The Dynamic Systems Initiative (DSI), announced in mid-2003, is a Microsoft-led multi-year industry initiative to provide a coordinated set of solutions around the Microsoft Windows platform. The goal of DSI is to simplify and automate how businesses design, develop, deploy, manage, and operate distributed systems.
Enterprise solutions often have a mix of Microsoft and non-Microsoft software services running on a wide range of hardware, so it's not surprising that Microsoft is collaborating heavily with partners on the design and development of all aspects of DSI, as well as promoting DSI as the best way for third parties to deliver end-to-end solutions. It is Microsoft's intention to work with partners to leverage DSI to more easily integrate their various application development tools, operating systems, applications, hardware, and management tools around the Windows platform. The result of this initiative will be better reliability, reduced costs, and increased responsiveness throughout the entire IT life cycle.
The Dynamic Systems Initiative is not an effort to create a series of independent discrete software development life cycle technologies. Rather, the goal of DSI is to create a connection from the design of a system to the operation of that system, and on through to the end users using that system. By creating an integrated feedback loop spanning the entire life cycle of a system, Microsoft plans to facilitate the ongoing improvement of IT infrastructure with software.
In short, the Dynamic Systems Initiative is focused on maximizing people resources and delivering software that can decrease labor costs through the entire IT life cycle. For this effort to succeed, systems must be designed with operations in mind and with management a core attribute of the underlying platform. To this end, Microsoft has mapped out three Dynamic Systems Initiative deliverables key to the promise of self-managing dynamic systems (this chapter focuses on the first only):
System Definition Model (SDM): The future of DSI is dependent on delivering a unifying XML-driven modeling technology called the System Definition Model (SDM). SDM enables Microsoft and third parties to describe life-cycle components (and tools) for heterogeneous distributed systems. These modeled components will be capable of enabling increased integration, automation, flexibility, and design time validation across the full application's life cycle. Microsoft sees SDM as a core technological differentiator between Windows and competing platforms.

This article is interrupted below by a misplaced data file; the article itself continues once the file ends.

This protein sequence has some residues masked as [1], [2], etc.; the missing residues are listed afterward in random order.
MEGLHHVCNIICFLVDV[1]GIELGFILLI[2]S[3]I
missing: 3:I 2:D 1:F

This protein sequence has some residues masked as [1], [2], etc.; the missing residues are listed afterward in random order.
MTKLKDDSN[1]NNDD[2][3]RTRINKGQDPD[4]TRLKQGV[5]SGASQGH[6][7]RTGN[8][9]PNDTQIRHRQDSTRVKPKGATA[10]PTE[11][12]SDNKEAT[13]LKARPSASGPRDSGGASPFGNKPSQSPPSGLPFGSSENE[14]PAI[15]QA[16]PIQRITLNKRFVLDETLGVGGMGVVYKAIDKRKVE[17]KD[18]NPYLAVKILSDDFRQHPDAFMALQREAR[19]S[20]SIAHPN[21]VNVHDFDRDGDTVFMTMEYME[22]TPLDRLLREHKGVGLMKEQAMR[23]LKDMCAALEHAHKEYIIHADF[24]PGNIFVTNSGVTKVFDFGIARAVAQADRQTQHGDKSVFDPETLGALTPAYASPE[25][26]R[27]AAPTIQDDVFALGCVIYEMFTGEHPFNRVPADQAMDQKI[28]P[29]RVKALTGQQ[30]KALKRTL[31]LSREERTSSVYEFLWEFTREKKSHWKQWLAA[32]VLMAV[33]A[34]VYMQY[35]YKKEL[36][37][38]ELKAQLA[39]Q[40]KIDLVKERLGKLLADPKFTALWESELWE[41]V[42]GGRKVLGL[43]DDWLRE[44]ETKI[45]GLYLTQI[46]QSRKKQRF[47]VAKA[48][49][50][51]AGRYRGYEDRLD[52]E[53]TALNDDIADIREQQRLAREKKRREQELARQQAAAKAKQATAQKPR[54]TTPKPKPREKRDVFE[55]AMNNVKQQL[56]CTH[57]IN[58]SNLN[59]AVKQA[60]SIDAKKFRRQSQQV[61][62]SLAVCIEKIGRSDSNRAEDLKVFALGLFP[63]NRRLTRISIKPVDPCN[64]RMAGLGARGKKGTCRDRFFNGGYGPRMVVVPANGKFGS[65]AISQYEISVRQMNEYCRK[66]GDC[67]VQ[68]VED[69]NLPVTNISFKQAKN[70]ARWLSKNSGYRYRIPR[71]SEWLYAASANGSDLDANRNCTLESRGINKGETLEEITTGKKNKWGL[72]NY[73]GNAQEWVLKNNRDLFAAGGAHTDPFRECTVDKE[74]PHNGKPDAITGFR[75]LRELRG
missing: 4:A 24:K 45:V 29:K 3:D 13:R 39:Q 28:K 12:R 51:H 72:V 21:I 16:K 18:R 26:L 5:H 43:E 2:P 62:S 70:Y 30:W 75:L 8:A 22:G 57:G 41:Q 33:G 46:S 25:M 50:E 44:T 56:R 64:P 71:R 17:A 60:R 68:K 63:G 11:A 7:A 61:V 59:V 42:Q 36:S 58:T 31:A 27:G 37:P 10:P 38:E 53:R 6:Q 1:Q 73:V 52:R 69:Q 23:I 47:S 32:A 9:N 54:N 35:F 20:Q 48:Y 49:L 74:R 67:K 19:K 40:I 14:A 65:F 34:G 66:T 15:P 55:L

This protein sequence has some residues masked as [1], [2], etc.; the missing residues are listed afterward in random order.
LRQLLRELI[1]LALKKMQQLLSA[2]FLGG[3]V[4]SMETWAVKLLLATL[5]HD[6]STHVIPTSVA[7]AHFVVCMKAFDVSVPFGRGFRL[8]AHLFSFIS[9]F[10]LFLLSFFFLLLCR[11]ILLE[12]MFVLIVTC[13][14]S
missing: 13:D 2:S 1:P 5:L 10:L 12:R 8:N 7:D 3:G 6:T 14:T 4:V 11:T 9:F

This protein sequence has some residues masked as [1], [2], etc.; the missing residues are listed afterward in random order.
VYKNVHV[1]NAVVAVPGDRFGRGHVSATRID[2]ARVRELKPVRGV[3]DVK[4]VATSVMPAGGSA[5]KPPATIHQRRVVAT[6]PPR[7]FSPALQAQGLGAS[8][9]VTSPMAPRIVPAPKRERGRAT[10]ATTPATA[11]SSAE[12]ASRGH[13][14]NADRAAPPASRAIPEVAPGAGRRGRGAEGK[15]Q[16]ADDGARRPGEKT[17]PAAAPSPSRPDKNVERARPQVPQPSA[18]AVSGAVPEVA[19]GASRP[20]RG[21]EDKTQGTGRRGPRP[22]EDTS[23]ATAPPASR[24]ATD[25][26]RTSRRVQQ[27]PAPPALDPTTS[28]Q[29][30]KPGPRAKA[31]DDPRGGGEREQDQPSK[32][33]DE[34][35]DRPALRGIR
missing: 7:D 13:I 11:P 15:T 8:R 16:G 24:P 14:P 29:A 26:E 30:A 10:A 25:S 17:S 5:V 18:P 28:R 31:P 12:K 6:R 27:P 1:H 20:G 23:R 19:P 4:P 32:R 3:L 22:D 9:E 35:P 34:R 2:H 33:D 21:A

DSI roadmap: The first roadmap deliverable for developers can be found in Visual Studio Team Edition for Software Architects whose Distributed System Designers rely on the System Definition Model to support the architecture and design support for applications and data centers. On the Windows server front, Microsoft has already begun delivering on this initiative with Windows 2003 Server R2 WS-Management, System Center Capacity Planner 2006, System Center Reporting Manager 2006, System Center Data Protection Manager 2006, System Management Server (SMS) 2003 SP1, and Microsoft Operations Manager (MOM) 2005. Microsoft's long-term roadmap includes new versions of these products with deeper integration between these products and use of SDM.
Broad partner ecosystem: A broad set of Microsoft partners delivering DSI products and solutions. Microsoft has worked hard over the past few years to solicit input and feedback from enterprise customers, partners, and third-party vendors to ensure that a robust SDM schema is captured.